Bettercap with SSLSTRIP attack - Does it still work ?

For a long time, performing a MITM attack with SSLSTRIP was relatively easy to implement. This situation changed after websites had started to use HSTS (HTTP Strict Transport Security).

Using SSLSTRIP alone is powerless against HTTPS websites which correctly implement HSTS.
On the other hand, many websites on the Internet DO NOT configure HSTS correctly. This misconfiguration still leaves them vulnerable to MITM attacks using SSLSTRIP, in particular conditions.

In this video we will test Bettercap and SSLSTRIP against different categories of websites. All the tested websites use HTTPS, but they differ in the way they implement HSTS:
- The first category of websites have HSTS correctly implemented and the HSTS status for each website is also preloaded into the Internet browser. (The website's HSTS status is known by the web browser, before the first access.) The test sites in the first category are: facebook.com, gmail.com and twitter.com
- The second category of websites have HSTS correctly implemented, but the HSTS status is not preloaded into the Internet browser. The test site in this category is: shopify.com
- The third category of websites have HSTS web server directive implemented, but the overall HSTS configuration is not done correctly. We will see that these websites are still vulnerable to SSLSTRIP attacks in particular conditions. The test sites in this category are: digicert.com and outlook.com
- The forth category of websites are not using HSTS at all, even if they are configured to redirect the traffic to HTTPS. The test site in this category is: webs.com

What is HSTS ?


HTTP Strict Transport Security (HSTS) is a web server directive that forces user agents and web browsers to respond via HTTPS connections instead of HTTP.

Use the following links to find out more information about HSTS:
https://www.troyhunt.com/understanding-http-strict-transport/
https://blog.stackpath.com/glossary/hsts/
https://www.globalsign.com/en/blog/what-is-hsts-and-how-do-i-use-it/
https://en.wikipedia.org/wiki/HTTP_Strict_Transport_Security

What is it essential for HSTS to work correctly ?


1. The Web server should be configured to send the HSTS response header.

The HSTS web server directive will appear into the response header as:
Strict-Transport-Security: max-age=expireTime [; includeSubdomains] [; preload]

2. The Web browser should understand the HSTS response header.

Older web browsers do not understand the HSTS directive, but all the main current ones are HSTS aware.
The HSTS status for some websites is preloaded into the web browsers (The HSTS website status is part of the web browser configuration at installation). In this way, the web browser knows that it has to access that particular website only via HTTPS, even if it has never accessed that website previously.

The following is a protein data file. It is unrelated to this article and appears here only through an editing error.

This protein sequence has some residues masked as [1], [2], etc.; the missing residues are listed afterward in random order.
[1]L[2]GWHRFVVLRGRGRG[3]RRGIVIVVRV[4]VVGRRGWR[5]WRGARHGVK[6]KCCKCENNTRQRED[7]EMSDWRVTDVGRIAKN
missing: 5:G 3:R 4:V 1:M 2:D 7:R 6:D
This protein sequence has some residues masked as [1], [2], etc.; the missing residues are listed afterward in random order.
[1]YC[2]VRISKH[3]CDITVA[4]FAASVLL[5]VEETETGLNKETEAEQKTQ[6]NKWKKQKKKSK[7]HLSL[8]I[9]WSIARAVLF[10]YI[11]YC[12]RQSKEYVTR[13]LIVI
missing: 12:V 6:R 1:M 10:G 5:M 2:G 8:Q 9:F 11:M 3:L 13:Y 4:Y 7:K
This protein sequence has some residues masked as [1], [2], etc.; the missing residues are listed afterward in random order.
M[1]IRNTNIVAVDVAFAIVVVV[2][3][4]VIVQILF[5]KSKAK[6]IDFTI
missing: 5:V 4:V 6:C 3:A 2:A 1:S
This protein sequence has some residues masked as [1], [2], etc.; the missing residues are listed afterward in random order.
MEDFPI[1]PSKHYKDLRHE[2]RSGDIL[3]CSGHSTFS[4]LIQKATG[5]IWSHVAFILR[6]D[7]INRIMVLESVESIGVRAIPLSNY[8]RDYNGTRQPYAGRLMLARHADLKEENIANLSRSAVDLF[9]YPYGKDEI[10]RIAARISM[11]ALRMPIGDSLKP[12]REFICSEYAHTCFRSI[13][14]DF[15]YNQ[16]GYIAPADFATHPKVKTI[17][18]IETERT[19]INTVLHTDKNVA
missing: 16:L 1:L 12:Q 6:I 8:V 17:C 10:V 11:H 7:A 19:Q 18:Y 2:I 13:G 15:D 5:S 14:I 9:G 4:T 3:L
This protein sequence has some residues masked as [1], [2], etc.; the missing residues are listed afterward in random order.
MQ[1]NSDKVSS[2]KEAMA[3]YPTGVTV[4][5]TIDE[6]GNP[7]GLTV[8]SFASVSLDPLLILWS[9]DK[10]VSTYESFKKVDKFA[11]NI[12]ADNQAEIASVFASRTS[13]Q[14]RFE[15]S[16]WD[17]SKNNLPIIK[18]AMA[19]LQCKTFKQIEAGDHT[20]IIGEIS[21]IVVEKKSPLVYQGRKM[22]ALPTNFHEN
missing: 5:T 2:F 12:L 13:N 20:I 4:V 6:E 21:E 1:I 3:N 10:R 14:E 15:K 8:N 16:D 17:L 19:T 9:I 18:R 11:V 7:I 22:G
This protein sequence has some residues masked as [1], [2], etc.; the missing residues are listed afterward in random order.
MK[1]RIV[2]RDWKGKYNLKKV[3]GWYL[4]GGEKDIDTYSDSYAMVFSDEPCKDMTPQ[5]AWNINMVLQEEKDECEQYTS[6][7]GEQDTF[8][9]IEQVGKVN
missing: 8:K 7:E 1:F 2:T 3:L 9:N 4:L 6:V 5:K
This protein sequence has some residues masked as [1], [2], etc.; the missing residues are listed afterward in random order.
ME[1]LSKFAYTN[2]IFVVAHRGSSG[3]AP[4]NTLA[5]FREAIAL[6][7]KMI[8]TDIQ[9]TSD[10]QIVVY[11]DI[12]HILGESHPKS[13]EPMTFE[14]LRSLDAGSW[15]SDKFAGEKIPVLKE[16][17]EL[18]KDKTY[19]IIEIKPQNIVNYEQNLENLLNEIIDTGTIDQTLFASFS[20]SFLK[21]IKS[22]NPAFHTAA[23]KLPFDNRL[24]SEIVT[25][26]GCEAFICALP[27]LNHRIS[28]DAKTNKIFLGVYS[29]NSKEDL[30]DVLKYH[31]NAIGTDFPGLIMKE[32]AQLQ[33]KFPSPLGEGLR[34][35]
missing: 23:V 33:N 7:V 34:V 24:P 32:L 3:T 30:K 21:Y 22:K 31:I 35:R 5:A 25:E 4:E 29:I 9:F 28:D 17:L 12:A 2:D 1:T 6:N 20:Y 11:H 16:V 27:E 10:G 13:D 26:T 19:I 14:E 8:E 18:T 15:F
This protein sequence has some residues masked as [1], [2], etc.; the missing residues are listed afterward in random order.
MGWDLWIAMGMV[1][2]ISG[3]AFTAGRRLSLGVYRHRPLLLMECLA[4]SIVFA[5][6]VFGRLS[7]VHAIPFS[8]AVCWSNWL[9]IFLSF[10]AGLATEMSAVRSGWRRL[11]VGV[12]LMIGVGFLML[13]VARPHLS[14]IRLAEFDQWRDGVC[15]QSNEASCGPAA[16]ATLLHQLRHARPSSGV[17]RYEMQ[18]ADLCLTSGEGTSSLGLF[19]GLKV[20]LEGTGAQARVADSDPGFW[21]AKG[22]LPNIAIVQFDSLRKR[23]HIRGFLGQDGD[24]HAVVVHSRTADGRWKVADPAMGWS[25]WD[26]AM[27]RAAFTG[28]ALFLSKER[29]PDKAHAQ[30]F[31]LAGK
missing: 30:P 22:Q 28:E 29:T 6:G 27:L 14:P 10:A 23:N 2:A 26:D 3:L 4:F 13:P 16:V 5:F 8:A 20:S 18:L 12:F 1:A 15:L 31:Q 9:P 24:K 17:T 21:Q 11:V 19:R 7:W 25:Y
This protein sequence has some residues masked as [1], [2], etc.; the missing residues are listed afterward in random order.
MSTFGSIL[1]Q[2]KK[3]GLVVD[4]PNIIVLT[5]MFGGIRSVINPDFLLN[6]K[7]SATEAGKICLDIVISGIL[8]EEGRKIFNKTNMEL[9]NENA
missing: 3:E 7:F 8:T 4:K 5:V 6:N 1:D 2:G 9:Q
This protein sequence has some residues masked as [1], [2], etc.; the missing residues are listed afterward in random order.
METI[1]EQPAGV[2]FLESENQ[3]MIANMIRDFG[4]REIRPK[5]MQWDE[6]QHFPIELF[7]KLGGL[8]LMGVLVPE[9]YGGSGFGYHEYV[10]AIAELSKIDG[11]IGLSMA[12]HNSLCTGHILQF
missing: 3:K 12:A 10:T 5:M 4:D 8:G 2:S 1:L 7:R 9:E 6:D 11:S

The preload status for a particular website can be checked via the: https://hstspreload.org/ website.

3. The initial HTTP request to the root domain, should immediately be redirected to HTTPS to the root domain, before redirecting to the "www" subdomain.

4. The HSTS response header for the first HTTPS request, should satisfy the following conditions:
- The "includeSubDomains" directive must be specified.
- The "preload" directive must be specified.
- The "max-age" must be at least 31536000 seconds (1 year).

How comes that SSLSTRIP can still be effective against sites using HSTS ?


This is happening because many Internet websites don't implement HSTS correctly. Let's take "digicert.com" as an example.
When a user types "digicert.com" into the browser, the web browser will perform the first access by default via HTTP, by browsing to: http://digicert.com
The web server hosting "digicert.com" will respond with two successive redirections:
- the first one redirects http://digicert.com to http://www.digicert.com ("www" subdomain)
- the second one redirects http://www.digicert.com to https://www.digicert.com
The HSTS directive is configured in the www.digicert.com HTTPS header response.
During a MITM attack, SSLSTRIP is effective because it can force the client computer to communicate with a different subdomain of the "digicert.com" root domain, which is not covered by the HSTS directive (In this case, as shown in the video, SSLSTRIP forces the client computer to communicate via HTTP with the "wwwww.digicert.com" subdomain)
A correct configuration, would have:
- redirected http://digicert.com to https://digicert.com and the subsequent HTTPS header response would have contained the HSTS directive with "preload" and "includeSubDomains" options
- performed a second redirection from https://digicert.com to https://www.digicert.com

Bettercap


Bettercap was used during the demonstration, in order to perform the MITM attack.
It is a good idea to update Kali Linux before installing Bettercap. The commands below were used in order to install Bettercap on Kali Linux:
apt-get update
apt-get dist-upgrade
apt-get install bettercap

In my case, after installing Bettercap , I got the following error when I tried to launch it:
bash: /usr/local/bin/bettercap: /usr/bin/ruby2.3: bad interpreter: No such file or directory

In order to fix the error, I had to reinstall the Bettercap Ruby Script (gem), then reboot the Kali machine:
cd /usr/local/bin 
gem install bettercap
reboot now

The following Bettercap command was used in order to perform the MITM attack:
bettercap -T 192.168.254.70 --proxy -P POST

Check the following link for explanations on Bettercap and its command options:
https://danielmiessler.com/study/bettercap/

Bettercap with SSLSTRIP attack - Does it still work ?



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